# [Kc] review of Statistics Hacks by Bruce Frey

David Nicol davidnicol at gmail.com
Tue Jun 6 22:29:03 PDT 2006

```Review of Statistics Hacks by Bruce Frey

I leafed through Statistics Hacks immediately on receiving it and
found it to be an excellent and understandable presentation of applied
statistics, such as how to understand any system given a mean and a
standard deviation.  The discussion of the Monty Hall problem in
particular was enlightening.  I wrote the following computer program
to simulate the situation as described in the chapter on applying
statistics hackery to game show situations:

my @curtains;
sub PlaceBuick{
@curtains = qw/zonk zonk zonk/;
\$curtains[rand 3] = 'buick';
};

my \$choice1;
sub Choose{
\$choice1 = int rand 3;
};

my \$reveal;
sub Reveal{
my \$provisional_reveal = int rand 3;
\$provisional_reveal != \$choice1 and
\$curtains[\$provisional_reveal] ne 'buick' and
return \$reveal = \$provisional_reveal;
Reveal();
};

for(1..10000){
PlaceBuick();
Choose();
Reveal();
print "you chose \$choice1 and there is no car behind curtain \$reveal\n";

\$curtains[\$choice1] eq 'buick' and \$buicks++;
};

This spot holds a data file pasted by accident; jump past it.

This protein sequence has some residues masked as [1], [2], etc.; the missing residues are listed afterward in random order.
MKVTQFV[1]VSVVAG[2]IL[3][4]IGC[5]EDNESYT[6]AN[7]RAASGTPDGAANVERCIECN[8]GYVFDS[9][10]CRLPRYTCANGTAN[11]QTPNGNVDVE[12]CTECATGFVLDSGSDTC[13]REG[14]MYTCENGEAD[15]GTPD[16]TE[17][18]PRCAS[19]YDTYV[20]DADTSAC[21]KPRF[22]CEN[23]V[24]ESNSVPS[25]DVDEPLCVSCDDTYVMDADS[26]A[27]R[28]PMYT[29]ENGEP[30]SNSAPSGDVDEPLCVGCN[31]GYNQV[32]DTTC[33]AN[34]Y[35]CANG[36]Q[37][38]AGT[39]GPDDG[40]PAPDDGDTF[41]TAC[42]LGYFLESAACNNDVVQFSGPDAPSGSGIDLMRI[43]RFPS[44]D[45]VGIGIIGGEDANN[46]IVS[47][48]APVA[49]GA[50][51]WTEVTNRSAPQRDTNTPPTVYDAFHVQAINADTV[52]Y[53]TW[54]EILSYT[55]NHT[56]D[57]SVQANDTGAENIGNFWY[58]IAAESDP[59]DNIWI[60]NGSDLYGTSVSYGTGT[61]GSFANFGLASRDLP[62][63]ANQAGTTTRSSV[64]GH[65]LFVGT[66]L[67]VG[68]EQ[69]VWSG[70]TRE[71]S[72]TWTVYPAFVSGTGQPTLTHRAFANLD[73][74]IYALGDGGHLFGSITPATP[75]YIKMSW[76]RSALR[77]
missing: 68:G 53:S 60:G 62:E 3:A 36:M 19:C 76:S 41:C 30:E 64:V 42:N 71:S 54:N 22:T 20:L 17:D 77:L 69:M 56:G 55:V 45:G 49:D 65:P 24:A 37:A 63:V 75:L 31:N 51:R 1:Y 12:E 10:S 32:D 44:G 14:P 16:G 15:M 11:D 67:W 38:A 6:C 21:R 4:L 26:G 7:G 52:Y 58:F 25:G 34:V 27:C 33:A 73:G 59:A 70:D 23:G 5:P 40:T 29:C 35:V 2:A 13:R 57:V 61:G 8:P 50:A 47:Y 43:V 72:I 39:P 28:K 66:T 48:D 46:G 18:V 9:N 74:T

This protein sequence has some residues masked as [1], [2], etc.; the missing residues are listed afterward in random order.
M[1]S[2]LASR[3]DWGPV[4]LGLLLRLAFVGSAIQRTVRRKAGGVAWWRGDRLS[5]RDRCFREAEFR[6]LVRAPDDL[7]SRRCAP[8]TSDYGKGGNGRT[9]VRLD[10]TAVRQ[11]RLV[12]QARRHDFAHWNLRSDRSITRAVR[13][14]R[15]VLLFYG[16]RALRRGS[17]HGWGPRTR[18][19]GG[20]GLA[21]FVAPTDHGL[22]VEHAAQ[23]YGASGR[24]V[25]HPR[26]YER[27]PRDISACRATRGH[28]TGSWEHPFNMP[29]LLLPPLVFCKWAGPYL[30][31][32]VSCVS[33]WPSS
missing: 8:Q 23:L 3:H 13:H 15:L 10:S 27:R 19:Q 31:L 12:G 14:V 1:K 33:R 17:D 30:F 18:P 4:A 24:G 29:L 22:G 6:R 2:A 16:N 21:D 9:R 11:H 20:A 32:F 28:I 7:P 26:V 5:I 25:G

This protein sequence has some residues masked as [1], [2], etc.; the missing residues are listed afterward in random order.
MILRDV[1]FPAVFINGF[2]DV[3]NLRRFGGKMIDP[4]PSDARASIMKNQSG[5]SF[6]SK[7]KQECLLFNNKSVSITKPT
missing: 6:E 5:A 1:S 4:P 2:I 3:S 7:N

print "you won \$buicks buicks\n";
__END__

About halfway through writing the Reveal() function I realized that I
had been erroneous in my scepticism, as the revealing function, based
on the game show host's knowledge of the situation, really does not
affect the odds made in the first choice.

Thank you for the explanation, Bruce Frey.  You should always switch.
Unless of course the host does not always reveal an empty curtain, in
which case you're back to playing rock, paper, scissors under the fear
that the host may have revealed a curtain in order to convince you to

Written with the clear and friendly prose one expects from the faculty
of the University of Kansas, Frey presents his material as a series of
secrets that he reveals, enabling the reader to do tricks.  This is an
entertaining conceit, and the willing reader will be amused enough to
slog through the textbook-like material on the central limit theorem
and the other things that you have to know to get a college degree.

The book would make a very approachable textbook for anyone taking a